Deadly Sins, but it should appear on any new, updated list. It sounds
out of date because it recalls the name of Simon Magnus, the sorcerer
rebuked by St. Paul in the Acts of the Apostles because he offered to
purchase the secret behind Paul’s miraculous powers. Simony is one of
the cardinal sins of the Western world in the Twenty-first Century.

Usually defined as the specialized sin of buying or selling
ecclesiastical favours, simony is more significant and prevalent than
that. It refers generally to the misuse of spiritual gifts –
imagination, sensitivity, talent, ability, insight – for gross or
ignoble ends. “Word prostitution” is a specialized form of simony,
familiar to us in the form of election speeches, advertising, TV
situation comedies, ministers’ homilies, televangelists, etc. As he
expostulates, “Rare are those who do not propagate word prostitution,
and there is no lack of candidates for the position of universal
Hasnamuss.” The idea goes back to Francis Bacon and forward to
Stephane Mallarmé and T.S. Eliot.

Bonnase knows simony in the form of “word prostitution” and he becomes
something of a moralist or preacher or instructor himself in his
attempt to define it, expose it, and expunge it. The misuse of words
is a sacrilege. He sees simony in terms of the hierarchy of man. On
each level, man must use the language appropriate to that level. There
are seven levels, ranging from the material to the spiritual. He gives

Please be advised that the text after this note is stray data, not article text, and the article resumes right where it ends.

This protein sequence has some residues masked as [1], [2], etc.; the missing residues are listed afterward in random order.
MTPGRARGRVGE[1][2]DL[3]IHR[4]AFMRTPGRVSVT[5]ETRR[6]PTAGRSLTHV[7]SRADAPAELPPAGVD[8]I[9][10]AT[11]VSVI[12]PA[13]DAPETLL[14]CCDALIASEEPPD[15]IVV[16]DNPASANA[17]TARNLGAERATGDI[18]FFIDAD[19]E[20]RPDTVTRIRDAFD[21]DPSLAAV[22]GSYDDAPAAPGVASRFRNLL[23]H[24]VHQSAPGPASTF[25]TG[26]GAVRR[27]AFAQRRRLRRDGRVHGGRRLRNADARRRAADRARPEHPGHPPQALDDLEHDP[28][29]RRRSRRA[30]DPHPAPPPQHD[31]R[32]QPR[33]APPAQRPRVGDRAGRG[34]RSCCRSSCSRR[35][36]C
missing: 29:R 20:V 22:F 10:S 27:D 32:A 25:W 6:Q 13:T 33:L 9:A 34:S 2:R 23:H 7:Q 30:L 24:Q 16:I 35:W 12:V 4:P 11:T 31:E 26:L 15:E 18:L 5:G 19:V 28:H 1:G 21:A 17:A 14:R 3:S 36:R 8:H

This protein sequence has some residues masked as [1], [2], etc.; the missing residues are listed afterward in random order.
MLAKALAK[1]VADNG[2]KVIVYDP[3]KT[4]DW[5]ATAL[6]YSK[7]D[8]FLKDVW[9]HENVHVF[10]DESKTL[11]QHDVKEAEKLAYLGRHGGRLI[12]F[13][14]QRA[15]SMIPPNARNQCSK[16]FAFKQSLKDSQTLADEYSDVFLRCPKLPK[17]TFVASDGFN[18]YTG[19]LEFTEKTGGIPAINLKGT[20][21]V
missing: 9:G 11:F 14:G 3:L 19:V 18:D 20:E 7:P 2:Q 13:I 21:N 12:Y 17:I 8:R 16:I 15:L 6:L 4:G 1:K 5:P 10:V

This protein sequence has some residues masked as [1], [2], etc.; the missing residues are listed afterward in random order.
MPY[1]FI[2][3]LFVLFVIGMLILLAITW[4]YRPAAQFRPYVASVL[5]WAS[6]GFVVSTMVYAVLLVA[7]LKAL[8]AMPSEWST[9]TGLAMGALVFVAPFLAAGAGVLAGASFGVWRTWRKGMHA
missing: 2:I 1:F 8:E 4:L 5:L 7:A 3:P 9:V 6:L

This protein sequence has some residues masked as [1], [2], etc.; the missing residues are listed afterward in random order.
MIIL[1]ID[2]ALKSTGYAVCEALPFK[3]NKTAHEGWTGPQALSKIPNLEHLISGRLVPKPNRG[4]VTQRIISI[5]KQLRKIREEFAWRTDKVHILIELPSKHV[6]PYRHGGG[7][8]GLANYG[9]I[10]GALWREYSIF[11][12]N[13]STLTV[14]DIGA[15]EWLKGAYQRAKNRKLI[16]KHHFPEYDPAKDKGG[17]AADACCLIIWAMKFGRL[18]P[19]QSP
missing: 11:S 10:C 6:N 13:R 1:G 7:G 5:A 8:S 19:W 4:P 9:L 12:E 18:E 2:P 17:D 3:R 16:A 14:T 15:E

each man on each level his own label. These labels are
“Pseudoanthrope, Romantic, Savant, Apprentice Speaker, Authentic,
Objective, and Master. These “name tags” relate to men’s centres and
so correspond to Gurdjieff’s human types. The first name is new one to
me; it comes from one of Druits’s books.

As I mentioned earlier, Charles Duits is something of a discovery.
Perhaps some enterprising publisher will commission translations of
such books of his as Le Pays de l’éclairement (1994) and La Salive de
l’éléphant (1999). While we are at it, Bonnase has whetted my appetite
for the books of other French authors who are alive to the Work, but
whose works are still unavailable in English. Here are some authors’
names from his index: Jean Biès, Christian Bouchet, Jean-Yves Leloup,
Georges de Maleville, Patrick Negrier, Jean-Yves Pouilloux, Michel
Random, Jean-Philippe de Tonnac. I find characteristic of the French
texts about the Work is a subtlety of observation and expression that
is often lacking in comparable English texts. But then that is a
quality of much French poetry, fiction, philosophy, and religious
writing.

Bonnasse explains, “The goal of this work is to present a new theory
of language …. ” He makes that statement on the first page of his
book, yet because he lacks his own particular theory and fails to
develop concerns that are recognizably his own, Bonnasse tacks from